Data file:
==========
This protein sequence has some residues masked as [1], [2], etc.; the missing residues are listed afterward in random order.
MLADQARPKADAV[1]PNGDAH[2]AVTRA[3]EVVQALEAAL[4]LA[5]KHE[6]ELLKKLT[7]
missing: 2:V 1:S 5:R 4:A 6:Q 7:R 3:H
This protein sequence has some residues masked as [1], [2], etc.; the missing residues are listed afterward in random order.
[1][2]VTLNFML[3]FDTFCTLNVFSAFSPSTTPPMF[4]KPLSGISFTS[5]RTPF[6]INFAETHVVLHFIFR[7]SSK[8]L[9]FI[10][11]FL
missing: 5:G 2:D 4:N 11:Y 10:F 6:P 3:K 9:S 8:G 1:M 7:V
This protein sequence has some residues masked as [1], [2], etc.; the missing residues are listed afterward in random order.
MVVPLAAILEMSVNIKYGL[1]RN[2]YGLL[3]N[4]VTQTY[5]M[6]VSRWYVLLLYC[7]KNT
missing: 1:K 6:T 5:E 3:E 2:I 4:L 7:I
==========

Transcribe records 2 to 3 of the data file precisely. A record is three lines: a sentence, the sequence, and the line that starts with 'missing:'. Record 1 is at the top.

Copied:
This protein sequence has some residues masked as [1], [2], etc.; the missing residues are listed afterward in random order.
[1][2]VTLNFML[3]FDTFCTLNVFSAFSPSTTPPMF[4]KPLSGISFTS[5]RTPF[6]INFAETHVVLHFIFR[7]SSK[8]L[9]FI[10][11]FL
missing: 5:G 2:D 4:N 11:Y 10:F 6:P 3:K 9:S 8:G 1:M 7:V
This protein sequence has some residues masked as [1], [2], etc.; the missing residues are listed afterward in random order.
MVVPLAAILEMSVNIKYGL[1]RN[2]YGLL[3]N[4]VTQTY[5]M[6]VSRWYVLLLYC[7]KNT
missing: 1:K 6:T 5:E 3:E 2:I 4:L 7:I